Makeup artist makes screamers terrified at Pierce College’s fright fair

Brushes stained with different colors and painted spots splattered all around the floor, Garrett Phillips brings the Halloween season to life as his artwork is placed on the scarers faces for the Fright Fair ScreamPark After Dark at the Pierce College Farm Center’s Halloween Harvest Festival.

Growing up in Reseda Ranch, Calif. Phillips lived in a home where he was exposed to decorative surroundings and talented artists. From his mother’s side of the family, he grew up around carpenters and interior decorators and his father who is a sign fabricator.

“Whenever past class projects would come around, I’d always have the best art project to turn in because it was always artistic,” Phillips said.

With the influence of his father, Phillips was able find his own individual gift and incorporated his talent on the contours and beauty of a person’s face.

“I’m an artist myself so I specialize in portraits, like realistic, graphite pencil, and also oil paintings,” Phillips said. “But I figured if I could do a face, maybe I can paint a face. So I started doing face painting.”

The 24-year-old first started out as a ride operator for the Halloween Harvest Festival, but found himself visiting the makeup trailer every night to mingle with the makeup artists and observe their handiwork. Phillips dedication led him to become a makeup artist for the Fright Fair ScreamPark After Dark.

“I was like ‘now is my last chance to get it,’ so I asked if they needed any makeup artists,” Phillips said.

This being his first year as part of Fright Fair, Phillips has had the opportunity to create werewolf faces, bloody zombies, stitched up rag dolls, and skeletons. Phillips was able to use his past work experience of painting faces on his friends and family to settle his nerves for opening night. Given only 15 minutes to do each actor’s face, he couldn’t deny his uncertainty of being able to finish on time, but does his best to use his time wisely.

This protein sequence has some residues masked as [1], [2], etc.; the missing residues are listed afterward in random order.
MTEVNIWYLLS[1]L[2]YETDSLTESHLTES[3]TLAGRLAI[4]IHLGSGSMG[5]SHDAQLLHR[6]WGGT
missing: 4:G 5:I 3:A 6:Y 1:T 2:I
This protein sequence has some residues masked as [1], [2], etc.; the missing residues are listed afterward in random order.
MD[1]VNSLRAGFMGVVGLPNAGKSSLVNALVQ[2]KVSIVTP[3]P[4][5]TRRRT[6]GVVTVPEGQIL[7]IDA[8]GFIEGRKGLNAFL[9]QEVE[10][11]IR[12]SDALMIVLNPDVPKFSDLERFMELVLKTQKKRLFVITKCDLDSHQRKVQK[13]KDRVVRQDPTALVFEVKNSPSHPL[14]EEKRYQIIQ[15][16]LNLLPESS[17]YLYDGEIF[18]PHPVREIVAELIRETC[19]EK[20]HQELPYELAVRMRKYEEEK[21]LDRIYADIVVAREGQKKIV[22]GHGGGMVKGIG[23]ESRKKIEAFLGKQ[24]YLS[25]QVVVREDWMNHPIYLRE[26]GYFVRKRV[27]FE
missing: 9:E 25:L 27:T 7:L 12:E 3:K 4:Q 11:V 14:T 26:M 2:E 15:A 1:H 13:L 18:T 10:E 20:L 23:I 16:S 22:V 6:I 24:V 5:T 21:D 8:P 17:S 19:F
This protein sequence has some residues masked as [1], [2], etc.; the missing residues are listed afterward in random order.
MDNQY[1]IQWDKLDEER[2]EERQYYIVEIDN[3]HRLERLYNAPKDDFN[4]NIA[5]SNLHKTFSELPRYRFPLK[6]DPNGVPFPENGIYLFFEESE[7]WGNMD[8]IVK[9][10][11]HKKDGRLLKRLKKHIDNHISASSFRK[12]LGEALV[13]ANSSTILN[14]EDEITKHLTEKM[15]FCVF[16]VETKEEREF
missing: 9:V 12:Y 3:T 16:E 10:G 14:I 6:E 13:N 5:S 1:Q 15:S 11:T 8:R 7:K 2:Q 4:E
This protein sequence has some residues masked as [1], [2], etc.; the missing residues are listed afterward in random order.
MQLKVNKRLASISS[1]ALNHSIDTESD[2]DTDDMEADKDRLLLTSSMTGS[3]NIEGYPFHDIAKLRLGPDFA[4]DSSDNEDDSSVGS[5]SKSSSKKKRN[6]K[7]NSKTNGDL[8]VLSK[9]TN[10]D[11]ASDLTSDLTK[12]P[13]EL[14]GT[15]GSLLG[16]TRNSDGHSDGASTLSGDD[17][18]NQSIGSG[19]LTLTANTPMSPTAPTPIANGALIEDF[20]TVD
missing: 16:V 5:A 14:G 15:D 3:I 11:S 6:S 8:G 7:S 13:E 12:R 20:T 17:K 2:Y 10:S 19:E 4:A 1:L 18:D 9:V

“I kind of just let my hand do the work and figured out easy techniques on how to work on the face,” Phillips said.

Under pressure to make sure each actor looks scary, bloody, and gory, it pushes him to be better and more timely. Each of the actors that Phillips has worked on, mentioned how his artwork is what helps them get into character and put on a good show. Nikki Thomas, one of the werewolves Phillips painted, shared how her entire look and artwork on her face ties everything together.

“Instead of seeing somebody going around acting like a crazy person you’re focusing on the actual makeup,” Thomas said. “So when you actually see the makeup that’s similar to what you’re acting out, it adds even more of an effect.”

Trent Sutherland, 25, also worked with Phillips as his character runs through the corn maze portraying a skeleton wearing a white set of contacts.

“We’re all here for the same reason, which is to scare strangers,” Sutherland said. “We don’t do it for the pay, it’s all for the love of scaring people.”

General Manager of Fright Fair, Michael Keane expressed his gratitude for the makeup artists and how they make a fundamental impact on the scare fest.

“Makeup is huge, especially for a haunted house,” Keane said. “These people do a fantastic job of transforming their faces into something far less than human.”

Keane thinks highly of his team as they always exceed his expectations of being able to scare every single person that goes through the haunts.

“Every year our makeup should be fantastic. People should be talking about it, and it should be something spectacular,” Keane said. “So far my makeup artists, my actors, and wardrobe department have raised their game to meet that challenge, as you can hear the screams from outside.”

Phillips’s talent with a makeup brush has led him to create intricate and detailed face paintings and helped him realize that he wants to continue his career as a makeup artist. The Fright Fair has given him an immense amount of experience that he hopes to continue.

“I’m so happy to be here and it’s my first year,” Phillips said. “I’m gonna be optimistic and say ‘no it’s not my only.’”